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The GST train chugs along (hindu)

The ideal of a low, single rate and comprehensive coverage is still far away, but the journey has begun

In about a month, India’s new indirect tax system will be rolled out. It has been described as the biggest reform in indirect taxes. India now joins some 160 other countries that already have a Goods and Services Tax (GST). The only large economy exception without a GST is the United States. Most other countries have this consumption tax as a key component of their indirect taxes.

In a nutshell
Here are the key features of the GST. First, it moves the tax system from production to consumption. It covers the gross domestic product (GDP) more comprehensively. Because the tax base is now a much wider set of transactions, hopefully the per capita tax incidence will be lower. Second, it eliminates a major bane of cascading, i.e. having to pay tax on tax. It will thus increase efficiency of taxation. Third, the GST has interlocking incentives for compliance, because your tax incidence, and refund, depends on production of proof of tax paid by your supplier. The paperwork, or rather the computer records, is interlinked in a chain. No one person in the chain can evade tax because it hurts either his vendor or customer. In that respect, the GST’s interlocked incentives look similar to Grameen Bank’s joint liability lending in microfinance. Micro loans are given without any collateral, but if one person defaults, the entire group is blacklisted. This ensures an almost 100% repayment rate. Similarly, the GST too has interlinked incentives for the whole value chain. For these three reasons and many more, the GST is expected to bring many benefits to the economy. These are higher GDP growth, lower inflation, buoyant tax collections, wider coverage and less tax evasion, and, most importantly, a truly common economic market across the country. Indeed the slogan for promoting the GST was “One Country One Tax”.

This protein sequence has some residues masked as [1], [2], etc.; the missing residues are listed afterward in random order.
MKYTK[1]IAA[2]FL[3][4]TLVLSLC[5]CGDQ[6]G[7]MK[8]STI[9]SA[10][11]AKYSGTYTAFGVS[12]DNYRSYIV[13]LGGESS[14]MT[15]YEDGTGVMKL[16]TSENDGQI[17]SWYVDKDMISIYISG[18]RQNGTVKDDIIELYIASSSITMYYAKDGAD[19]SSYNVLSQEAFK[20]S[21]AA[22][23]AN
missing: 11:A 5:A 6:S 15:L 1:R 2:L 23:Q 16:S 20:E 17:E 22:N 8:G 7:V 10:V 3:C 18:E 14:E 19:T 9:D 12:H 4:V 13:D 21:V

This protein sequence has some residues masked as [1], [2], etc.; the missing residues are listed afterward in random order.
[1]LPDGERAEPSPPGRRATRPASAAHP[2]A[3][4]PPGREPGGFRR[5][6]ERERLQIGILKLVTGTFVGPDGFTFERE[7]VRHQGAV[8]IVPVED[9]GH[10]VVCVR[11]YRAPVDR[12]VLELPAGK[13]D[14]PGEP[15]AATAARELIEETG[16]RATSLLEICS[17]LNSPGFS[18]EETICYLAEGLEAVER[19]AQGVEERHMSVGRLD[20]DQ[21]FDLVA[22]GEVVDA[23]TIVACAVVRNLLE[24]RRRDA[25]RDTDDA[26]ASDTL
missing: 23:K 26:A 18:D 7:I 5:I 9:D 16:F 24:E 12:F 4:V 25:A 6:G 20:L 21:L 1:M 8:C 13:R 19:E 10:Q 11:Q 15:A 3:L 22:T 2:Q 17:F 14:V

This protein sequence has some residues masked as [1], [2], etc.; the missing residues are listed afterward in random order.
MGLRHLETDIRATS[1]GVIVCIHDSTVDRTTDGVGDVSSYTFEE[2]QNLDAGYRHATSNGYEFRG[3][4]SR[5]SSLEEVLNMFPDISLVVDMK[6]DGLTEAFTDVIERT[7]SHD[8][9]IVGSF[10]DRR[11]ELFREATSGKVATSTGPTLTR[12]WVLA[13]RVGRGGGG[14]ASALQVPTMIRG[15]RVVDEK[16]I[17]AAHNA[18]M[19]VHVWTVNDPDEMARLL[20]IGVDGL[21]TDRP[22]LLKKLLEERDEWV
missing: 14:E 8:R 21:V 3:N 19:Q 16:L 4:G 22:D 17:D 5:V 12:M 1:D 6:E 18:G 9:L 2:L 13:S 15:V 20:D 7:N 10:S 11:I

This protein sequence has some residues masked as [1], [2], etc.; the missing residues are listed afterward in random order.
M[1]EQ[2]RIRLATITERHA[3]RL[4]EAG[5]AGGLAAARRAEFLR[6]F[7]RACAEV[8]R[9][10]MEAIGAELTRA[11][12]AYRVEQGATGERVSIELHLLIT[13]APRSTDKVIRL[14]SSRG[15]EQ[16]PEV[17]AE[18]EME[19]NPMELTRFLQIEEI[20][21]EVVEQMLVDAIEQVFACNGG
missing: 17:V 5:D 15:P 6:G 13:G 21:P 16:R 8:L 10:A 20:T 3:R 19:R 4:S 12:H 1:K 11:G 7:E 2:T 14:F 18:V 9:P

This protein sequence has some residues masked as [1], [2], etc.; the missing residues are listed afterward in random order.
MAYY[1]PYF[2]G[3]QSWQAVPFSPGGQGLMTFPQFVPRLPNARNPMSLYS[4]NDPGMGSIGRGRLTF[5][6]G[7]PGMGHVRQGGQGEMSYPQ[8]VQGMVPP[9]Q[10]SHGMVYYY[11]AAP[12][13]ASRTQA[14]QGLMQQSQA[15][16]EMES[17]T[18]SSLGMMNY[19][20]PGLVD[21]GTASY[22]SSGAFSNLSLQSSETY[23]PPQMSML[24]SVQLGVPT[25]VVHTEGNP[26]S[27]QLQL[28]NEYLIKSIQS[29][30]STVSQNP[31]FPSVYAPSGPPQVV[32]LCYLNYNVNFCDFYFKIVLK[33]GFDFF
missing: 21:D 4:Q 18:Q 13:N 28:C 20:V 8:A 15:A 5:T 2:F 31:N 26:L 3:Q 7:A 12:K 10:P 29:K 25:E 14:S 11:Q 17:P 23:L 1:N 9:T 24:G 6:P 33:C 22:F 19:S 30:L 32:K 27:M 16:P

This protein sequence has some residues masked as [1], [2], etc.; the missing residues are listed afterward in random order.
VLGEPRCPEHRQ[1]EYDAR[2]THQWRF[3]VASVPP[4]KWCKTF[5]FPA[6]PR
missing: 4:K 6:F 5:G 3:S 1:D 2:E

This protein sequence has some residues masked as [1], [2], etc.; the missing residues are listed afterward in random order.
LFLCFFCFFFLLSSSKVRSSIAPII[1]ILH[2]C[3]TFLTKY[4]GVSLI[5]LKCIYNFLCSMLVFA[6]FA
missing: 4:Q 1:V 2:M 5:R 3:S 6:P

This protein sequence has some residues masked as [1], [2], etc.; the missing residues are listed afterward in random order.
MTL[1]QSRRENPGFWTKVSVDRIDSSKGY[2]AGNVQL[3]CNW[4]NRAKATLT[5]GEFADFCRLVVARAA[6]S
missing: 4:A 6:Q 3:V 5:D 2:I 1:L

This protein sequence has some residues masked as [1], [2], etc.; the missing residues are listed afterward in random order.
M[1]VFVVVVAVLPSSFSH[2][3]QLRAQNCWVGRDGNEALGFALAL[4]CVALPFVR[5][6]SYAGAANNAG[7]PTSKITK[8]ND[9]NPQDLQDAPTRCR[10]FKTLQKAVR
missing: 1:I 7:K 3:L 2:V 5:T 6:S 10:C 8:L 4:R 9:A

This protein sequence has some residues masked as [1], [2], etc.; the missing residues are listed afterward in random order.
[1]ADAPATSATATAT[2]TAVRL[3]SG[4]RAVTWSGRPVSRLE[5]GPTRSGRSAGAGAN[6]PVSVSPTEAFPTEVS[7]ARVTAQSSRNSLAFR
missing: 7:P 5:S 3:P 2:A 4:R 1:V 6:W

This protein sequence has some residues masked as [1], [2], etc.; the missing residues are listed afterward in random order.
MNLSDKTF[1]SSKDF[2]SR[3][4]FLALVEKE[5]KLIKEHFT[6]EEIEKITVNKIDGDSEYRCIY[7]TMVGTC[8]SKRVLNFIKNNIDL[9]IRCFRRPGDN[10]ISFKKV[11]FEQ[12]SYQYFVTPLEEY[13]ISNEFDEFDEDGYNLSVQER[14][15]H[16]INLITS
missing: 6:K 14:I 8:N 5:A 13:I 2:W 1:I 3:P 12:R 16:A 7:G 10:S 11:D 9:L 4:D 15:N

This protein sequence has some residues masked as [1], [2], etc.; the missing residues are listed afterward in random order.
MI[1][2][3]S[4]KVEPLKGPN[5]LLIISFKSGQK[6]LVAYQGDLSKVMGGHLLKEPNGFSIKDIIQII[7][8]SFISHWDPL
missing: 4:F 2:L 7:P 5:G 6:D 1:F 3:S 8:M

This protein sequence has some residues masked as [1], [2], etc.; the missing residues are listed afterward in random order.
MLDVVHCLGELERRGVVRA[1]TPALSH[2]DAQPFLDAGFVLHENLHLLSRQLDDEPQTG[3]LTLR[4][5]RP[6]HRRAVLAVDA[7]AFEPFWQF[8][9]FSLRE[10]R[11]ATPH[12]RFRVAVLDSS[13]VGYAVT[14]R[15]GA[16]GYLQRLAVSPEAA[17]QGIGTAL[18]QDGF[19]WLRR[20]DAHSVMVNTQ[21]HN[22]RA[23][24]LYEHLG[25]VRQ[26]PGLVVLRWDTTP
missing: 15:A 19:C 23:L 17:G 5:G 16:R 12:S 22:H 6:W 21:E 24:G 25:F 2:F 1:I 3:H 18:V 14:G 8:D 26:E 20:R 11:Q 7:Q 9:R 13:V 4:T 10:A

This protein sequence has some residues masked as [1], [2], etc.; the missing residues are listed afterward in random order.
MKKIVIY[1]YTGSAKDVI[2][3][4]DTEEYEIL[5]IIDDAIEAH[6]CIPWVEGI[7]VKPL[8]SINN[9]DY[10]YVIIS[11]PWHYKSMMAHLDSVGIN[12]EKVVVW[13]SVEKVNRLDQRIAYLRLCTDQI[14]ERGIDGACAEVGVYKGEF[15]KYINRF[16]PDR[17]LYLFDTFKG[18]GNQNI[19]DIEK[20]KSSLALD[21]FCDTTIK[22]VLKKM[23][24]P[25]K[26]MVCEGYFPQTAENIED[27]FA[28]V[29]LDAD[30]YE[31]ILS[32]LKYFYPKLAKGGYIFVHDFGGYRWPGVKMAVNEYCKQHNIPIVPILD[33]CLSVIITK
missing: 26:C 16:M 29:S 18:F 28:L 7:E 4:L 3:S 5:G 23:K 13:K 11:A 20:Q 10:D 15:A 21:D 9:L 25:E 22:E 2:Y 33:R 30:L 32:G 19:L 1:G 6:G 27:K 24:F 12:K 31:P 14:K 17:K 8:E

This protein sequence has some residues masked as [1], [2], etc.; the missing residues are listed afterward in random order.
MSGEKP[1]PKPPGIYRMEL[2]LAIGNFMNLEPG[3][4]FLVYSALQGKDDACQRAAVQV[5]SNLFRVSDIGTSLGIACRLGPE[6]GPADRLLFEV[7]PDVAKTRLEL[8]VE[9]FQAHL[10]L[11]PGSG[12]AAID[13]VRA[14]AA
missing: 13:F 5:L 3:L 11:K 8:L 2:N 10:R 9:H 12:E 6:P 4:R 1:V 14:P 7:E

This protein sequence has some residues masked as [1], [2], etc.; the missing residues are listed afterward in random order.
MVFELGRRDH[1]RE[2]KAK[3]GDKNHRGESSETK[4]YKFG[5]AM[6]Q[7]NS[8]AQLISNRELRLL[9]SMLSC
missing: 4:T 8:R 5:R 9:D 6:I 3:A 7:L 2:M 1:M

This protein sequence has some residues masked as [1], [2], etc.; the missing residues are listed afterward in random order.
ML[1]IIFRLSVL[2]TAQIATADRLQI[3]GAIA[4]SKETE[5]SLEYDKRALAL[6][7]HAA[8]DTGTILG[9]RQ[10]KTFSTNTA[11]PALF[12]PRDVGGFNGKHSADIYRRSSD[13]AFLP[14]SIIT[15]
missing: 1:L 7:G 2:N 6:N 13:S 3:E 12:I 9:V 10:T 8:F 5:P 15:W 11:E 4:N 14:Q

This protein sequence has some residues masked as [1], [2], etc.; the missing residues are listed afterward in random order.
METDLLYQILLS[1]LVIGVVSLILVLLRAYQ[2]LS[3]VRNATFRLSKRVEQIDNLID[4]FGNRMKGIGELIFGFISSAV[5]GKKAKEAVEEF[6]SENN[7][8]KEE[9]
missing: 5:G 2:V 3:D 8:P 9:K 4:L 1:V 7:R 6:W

The roll-out of this historic reform required amending the Constitution, legislative action in Parliament as well as State legislatures, setting up of the GST Council and deciding on the applicable tax rates on more than 1,200 items. Much of this work is already done. Indeed this achievement is itself a heroic example of consensus-building across States and political parties. The implementation will quite likely involve many hiccups, delays, and computer glitches, but the GST train has left the station and is chugging along.

Some fault lines
Let’s examine what the status of the GST is as it takes birth, and how successful it will be able to fulfil the expectations thrust on it. The origins of the GST go back almost two decades and are also found in the reports of the Kelkar Committee on Tax Reforms, written at the turn of this century. The basic premise of tax reforms then and now is to aim for lower rates, simpler code and eliminate exemptions. On all these three goals we have much distance to travel.